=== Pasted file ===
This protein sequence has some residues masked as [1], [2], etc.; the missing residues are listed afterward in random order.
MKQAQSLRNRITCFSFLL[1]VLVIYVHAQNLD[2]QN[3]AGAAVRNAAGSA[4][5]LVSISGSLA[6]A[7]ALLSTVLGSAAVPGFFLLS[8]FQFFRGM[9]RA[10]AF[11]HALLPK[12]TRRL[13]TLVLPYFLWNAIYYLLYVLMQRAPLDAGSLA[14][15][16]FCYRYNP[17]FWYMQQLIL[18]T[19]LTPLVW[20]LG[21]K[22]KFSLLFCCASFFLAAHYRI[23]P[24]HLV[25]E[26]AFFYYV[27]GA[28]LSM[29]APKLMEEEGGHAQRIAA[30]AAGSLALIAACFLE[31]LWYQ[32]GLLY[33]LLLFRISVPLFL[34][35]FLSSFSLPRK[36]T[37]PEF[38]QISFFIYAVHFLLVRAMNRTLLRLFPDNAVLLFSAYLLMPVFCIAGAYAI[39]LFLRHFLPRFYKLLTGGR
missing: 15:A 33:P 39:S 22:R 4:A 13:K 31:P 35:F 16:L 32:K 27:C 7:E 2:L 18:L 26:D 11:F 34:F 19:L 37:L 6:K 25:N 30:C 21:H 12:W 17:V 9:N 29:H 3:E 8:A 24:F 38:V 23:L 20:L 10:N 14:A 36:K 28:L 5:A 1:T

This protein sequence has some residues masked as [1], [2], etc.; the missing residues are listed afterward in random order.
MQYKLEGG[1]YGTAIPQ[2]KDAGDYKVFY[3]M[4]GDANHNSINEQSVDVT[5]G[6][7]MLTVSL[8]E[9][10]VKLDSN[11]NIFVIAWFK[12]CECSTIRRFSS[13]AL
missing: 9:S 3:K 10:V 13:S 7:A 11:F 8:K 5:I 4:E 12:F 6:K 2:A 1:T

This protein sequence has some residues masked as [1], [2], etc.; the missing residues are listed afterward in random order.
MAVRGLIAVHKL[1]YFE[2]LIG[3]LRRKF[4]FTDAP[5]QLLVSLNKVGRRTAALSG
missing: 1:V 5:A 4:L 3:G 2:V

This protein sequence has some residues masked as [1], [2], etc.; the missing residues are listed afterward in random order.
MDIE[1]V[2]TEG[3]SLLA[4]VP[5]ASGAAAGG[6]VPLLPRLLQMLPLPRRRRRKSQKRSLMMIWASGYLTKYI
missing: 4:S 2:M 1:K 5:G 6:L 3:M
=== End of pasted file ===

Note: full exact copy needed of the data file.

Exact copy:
This protein sequence has some residues masked as [1], [2], etc.; the missing residues are listed afterward in random order.
MKQAQSLRNRITCFSFLL[1]VLVIYVHAQNLD[2]QN[3]AGAAVRNAAGSA[4][5]LVSISGSLA[6]A[7]ALLSTVLGSAAVPGFFLLS[8]FQFFRGM[9]RA[10]AF[11]HALLPK[12]TRRL[13]TLVLPYFLWNAIYYLLYVLMQRAPLDAGSLA[14][15][16]FCYRYNP[17]FWYMQQLIL[18]T[19]LTPLVW[20]LG[21]K[22]KFSLLFCCASFFLAAHYRI[23]P[24]HLV[25]E[26]AFFYYV[27]GA[28]LSM[29]APKLMEEEGGHAQRIAA[30]AAGSLALIAACFLE[31]LWYQ[32]GLLY[33]LLLFRISVPLFL[34][35]FLSSFSLPRK[36]T[37]PEF[38]QISFFIYAVHFLLVRAMNRTLLRLFPDNAVLLFSAYLLMPVFCIAGAYAI[39]LFLRHFLPRFYKLLTGGR
missing: 15:A 33:P 39:S 22:R 4:A 13:K 31:P 35:F 16:L 32:K 27:C 7:E 2:L 18:L 26:D 11:F 34:F 19:L 37:L 6:K 25:N 30:C 21:H 12:W 17:V 9:N 29:H 3:E 8:A 24:F 38:V 23:L 20:L 10:N 14:A 36:K 28:L 5:A 1:T

This protein sequence has some residues masked as [1], [2], etc.; the missing residues are listed afterward in random order.
MQYKLEGG[1]YGTAIPQ[2]KDAGDYKVFY[3]M[4]GDANHNSINEQSVDVT[5]G[6][7]MLTVSL[8]E[9][10]VKLDSN[11]NIFVIAWFK[12]CECSTIRRFSS[13]AL
missing: 9:S 3:K 10:V 13:S 7:A 11:F 8:K 5:I 4:E 12:F 6:K 2:A 1:T

This protein sequence has some residues masked as [1], [2], etc.; the missing residues are listed afterward in random order.
MAVRGLIAVHKL[1]YFE[2]LIG[3]LRRKF[4]FTDAP[5]QLLVSLNKVGRRTAALSG
missing: 1:V 5:A 4:L 3:G 2:V

This protein sequence has some residues masked as [1], [2], etc.; the missing residues are listed afterward in random order.
MDIE[1]V[2]TEG[3]SLLA[4]VP[5]ASGAAAGG[6]VPLLPRLLQMLPLPRRRRRKSQKRSLMMIWASGYLTKYI
missing: 4:S 2:M 1:K 5:G 6:L 3:M